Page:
I received an email from one of the many home décor stores which featured three small fabric pumpkins in gorgeous autumn tones. I am an absolute nut for anything pumpkin and had to see more. I found they were about 6” in diameter and for a set of three it was just $30. No way! I looked closely at the picture and decided it was time to try and make some pumpkins.
I happily rushed to my stash and pulled some fabrics I thought might work. I think I have enough (wink).
Using my trusty calculator, pencil and yellow tablet I set to figuring out the size of the fabric pieces needed. To end up with a six inch diameter I would need:
6 – 4 ½” x 9” pieces of cotton fabric
I sewed them side by side (the 9 inch sides together) and then made a tube.
I basted along the top and bottom edge so I could close the top and bottom of the pumpkin.
I cinched up the bottom, but it wasn’t quite tight enough for me. Okay, what now?
I turned it inside out and pinched the end closed with my fingers. I then took some perle cotton and wrapped around it tightly, tying it off. The bottom would lay flat so I wasn’t too worried about all this fullness being on the inside.
Time for stuffing! I didn’t have any stuffing, so I cut up some left over batting (the fluffy kind). Now time to close the top. This turned out to be a real pain. The basting thread broke.
Okay, bigger guns. I used a strand of perle cotton. Snap! It broke too! Okay, I am not messing around here… double stranded perle cotton and Michael’s finger to assist in the tie off. That did it. I also stitched across the top using the same needle with the double perle cotton just to make sure it didn’t bust open on me.
Now it just looks like a big ball. To make the indentions I grabbed that double strand of perle cotton again and knotted it on the top. I wrapped it around the ball following the seam back to the top. Think of it as going from the north pole to the south pole and back to the north pole again. I pulled the strands tight to make the pumpkin indent. Then, I tied it off and went around the world again this time on the next seam. I repeated it a total of three times so that each seam was pulled in.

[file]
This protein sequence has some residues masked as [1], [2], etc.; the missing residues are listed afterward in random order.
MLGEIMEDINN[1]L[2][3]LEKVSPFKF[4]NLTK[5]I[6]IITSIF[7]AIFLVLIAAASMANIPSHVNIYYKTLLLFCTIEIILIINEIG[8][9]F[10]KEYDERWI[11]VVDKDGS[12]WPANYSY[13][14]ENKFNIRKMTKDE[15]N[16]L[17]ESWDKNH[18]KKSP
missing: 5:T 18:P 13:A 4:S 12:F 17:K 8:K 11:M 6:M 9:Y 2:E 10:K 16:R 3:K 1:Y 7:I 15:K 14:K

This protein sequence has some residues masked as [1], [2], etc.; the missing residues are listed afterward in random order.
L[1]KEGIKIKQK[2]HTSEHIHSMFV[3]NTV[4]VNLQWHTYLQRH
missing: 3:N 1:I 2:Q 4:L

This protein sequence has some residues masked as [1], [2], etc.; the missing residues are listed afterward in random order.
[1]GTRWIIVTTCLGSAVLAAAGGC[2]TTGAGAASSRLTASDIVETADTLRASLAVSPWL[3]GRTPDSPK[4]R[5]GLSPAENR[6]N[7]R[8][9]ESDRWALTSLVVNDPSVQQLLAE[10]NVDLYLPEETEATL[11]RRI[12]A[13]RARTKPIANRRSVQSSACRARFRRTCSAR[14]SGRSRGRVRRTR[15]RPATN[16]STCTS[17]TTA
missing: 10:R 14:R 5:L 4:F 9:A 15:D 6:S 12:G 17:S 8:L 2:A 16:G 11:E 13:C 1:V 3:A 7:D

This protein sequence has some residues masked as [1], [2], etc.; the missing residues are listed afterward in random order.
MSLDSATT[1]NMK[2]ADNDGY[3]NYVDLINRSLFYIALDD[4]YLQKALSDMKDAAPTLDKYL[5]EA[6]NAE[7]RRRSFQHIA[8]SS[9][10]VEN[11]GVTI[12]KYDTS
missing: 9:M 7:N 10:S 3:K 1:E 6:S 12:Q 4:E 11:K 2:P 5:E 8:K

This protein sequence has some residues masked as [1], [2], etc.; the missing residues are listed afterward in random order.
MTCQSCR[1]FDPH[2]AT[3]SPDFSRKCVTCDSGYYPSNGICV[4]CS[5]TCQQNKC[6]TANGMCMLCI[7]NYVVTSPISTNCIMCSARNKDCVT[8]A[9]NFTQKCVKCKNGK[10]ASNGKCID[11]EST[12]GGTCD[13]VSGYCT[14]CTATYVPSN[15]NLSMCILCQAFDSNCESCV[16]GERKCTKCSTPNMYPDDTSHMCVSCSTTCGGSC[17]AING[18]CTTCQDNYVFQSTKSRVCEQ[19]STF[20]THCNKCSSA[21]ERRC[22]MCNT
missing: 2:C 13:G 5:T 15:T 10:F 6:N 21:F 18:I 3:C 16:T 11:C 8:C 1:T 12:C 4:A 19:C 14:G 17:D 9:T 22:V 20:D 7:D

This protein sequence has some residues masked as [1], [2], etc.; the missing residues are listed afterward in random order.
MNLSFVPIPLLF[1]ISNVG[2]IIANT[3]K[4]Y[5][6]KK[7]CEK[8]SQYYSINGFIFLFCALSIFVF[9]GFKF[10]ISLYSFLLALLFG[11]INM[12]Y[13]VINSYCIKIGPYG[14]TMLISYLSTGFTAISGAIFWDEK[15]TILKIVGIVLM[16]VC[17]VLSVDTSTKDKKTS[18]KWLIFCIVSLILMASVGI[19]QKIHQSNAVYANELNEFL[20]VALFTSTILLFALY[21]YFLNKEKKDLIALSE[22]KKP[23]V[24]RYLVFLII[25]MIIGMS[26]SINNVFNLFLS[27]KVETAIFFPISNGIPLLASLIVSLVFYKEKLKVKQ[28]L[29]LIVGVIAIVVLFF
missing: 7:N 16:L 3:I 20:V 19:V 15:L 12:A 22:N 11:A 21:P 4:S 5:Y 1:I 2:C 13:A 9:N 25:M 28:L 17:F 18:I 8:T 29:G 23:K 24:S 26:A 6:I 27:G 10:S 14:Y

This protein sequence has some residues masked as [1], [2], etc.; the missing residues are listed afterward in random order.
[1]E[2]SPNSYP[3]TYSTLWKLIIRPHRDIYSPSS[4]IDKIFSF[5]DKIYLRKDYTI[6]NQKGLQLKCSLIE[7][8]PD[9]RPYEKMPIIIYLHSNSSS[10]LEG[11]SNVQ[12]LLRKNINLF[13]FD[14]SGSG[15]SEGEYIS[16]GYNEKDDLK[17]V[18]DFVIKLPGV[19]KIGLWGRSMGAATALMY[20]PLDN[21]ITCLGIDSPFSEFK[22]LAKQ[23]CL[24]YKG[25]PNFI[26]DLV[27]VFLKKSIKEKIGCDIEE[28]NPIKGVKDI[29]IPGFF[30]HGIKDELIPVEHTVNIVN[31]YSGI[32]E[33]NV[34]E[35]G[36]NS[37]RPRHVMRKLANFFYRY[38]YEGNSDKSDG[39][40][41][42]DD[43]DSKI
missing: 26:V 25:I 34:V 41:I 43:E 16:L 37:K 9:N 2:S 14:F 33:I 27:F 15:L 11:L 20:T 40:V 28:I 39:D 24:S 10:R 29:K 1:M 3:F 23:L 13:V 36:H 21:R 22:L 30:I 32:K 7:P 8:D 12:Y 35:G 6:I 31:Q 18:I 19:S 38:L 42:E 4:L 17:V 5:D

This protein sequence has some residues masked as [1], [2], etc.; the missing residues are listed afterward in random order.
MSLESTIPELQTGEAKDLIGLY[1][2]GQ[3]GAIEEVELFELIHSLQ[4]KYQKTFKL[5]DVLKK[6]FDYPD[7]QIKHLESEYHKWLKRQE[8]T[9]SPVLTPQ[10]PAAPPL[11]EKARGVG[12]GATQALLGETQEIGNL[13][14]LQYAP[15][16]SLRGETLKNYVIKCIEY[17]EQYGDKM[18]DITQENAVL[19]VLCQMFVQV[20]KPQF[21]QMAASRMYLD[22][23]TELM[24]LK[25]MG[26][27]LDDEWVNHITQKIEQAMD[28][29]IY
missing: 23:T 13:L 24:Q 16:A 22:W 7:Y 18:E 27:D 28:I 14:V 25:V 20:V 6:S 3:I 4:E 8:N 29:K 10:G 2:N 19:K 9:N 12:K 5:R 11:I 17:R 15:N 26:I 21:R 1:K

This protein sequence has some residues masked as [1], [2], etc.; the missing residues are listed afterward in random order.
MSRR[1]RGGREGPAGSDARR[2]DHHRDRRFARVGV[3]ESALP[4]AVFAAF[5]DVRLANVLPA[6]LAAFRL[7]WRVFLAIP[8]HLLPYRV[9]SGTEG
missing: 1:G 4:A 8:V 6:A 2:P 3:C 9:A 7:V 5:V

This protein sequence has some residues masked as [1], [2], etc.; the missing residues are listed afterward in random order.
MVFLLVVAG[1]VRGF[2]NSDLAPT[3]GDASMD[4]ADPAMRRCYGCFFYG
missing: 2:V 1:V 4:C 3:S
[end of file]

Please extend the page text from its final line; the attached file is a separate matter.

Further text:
I would have like to have had a darker perle cotton, but I am using what I have here at the house and making do. I fluffed the fabric out to let the perle cotton hide as much as possible. I am happy with how it looks so far!
Time for the stem and leaves. The easiest way to make the leaves would be to cut them from wool. They could be left with the raw edge and snip, snip, snip you are done. I do not have any wool or felt so I used fusible interfacing and fabric to make the leaves.
I began with transferring my pattern (I drew it from some pictures on the internet) onto the smooth side of the fusible interfacing. I placed the two pieces of the leaf fabric right sides together and placed the fusible interfacing on top (the wrong side of the fabric). Fusing the interfacing gave me a guide to sew and I did not cut until after I was finished. Stitch around following the lines, but leave the bottom of the leaf open for turning it right side out.
Trim close to your seam and snip the inside curves. Turn the fabric leaf right side out. I use a chop stick to get inside and push out those points. Then I take my iron and press the heck out of it.
Here is the link to the pattern for these three leaves (it is also at the end of the post).
It took three sets of leaves before I found a size suitable for my pumpkin. No worries. I will save the others for future pumpkins.
To give the leaves a three dimensional appearance, I tucked the open section of the leaf and stitched the opening closed.
For now, I have simply pinned the leaves in place. Time for the stem!
I was pondering how to make the stem and then thought I could use actual twigs from the yard. I mentioned it to Michael and he said he could make them for me. I was expecting a straight cut of a stick but he brought me carved detailed stems! I love how each one is different and unique.
This is addictive. I started thinking about different sizes and shapes.
For the next pumpkin I wanted a little larger. This one uses pieces 6” x 12”.
I wanted a tall one so I decided to make it 6” x 18”. This one was harder to manage, but worth it when I was finished. It didn’t bunch up as well as the shorter, fatter ones. I realized after I was done that I had really stuffed this one tight. If you stuff them loosely, the sides crunch down better and hide the perle cotton. I found some black yarn leftover from another project and wrapped it around to cover the cream perle cotton. This looked better!
Now for a taller and narrower one. I wanted to make it in lighter shades. The pieces this time were 4 ½” x 18”. Since it was so tall, it didn’t make deep enough indentations when I wrapped the perle cotton. I believe the ratio of width to length was too great. The best were ones that had the length double the width of the cut piece (i.e. 4 ½” x 9”).
Now for a tiny one, 3 ½” x 7”. I kept to gold and cream tones on this one. Small pieces are much easier.
Last one, 4 ½” x 12”. This one turned out nicely. Yes, the key is to not stuff them too full and keep the ratio of width to length no greater than 1:3.
So, if the width of your piece is 4", you will want the length of the strip to be somewhere between 9" - 12".
6" width = 12" - 18" length
3" width = 6" - 9" length
You get the idea!
I have to say, I love my pumpkin patch and am so glad I made them. You can do this too! Start small and work up to the larger ones. Think of the possibilities in color, fabric and texture!
Pumpkin leaves pattern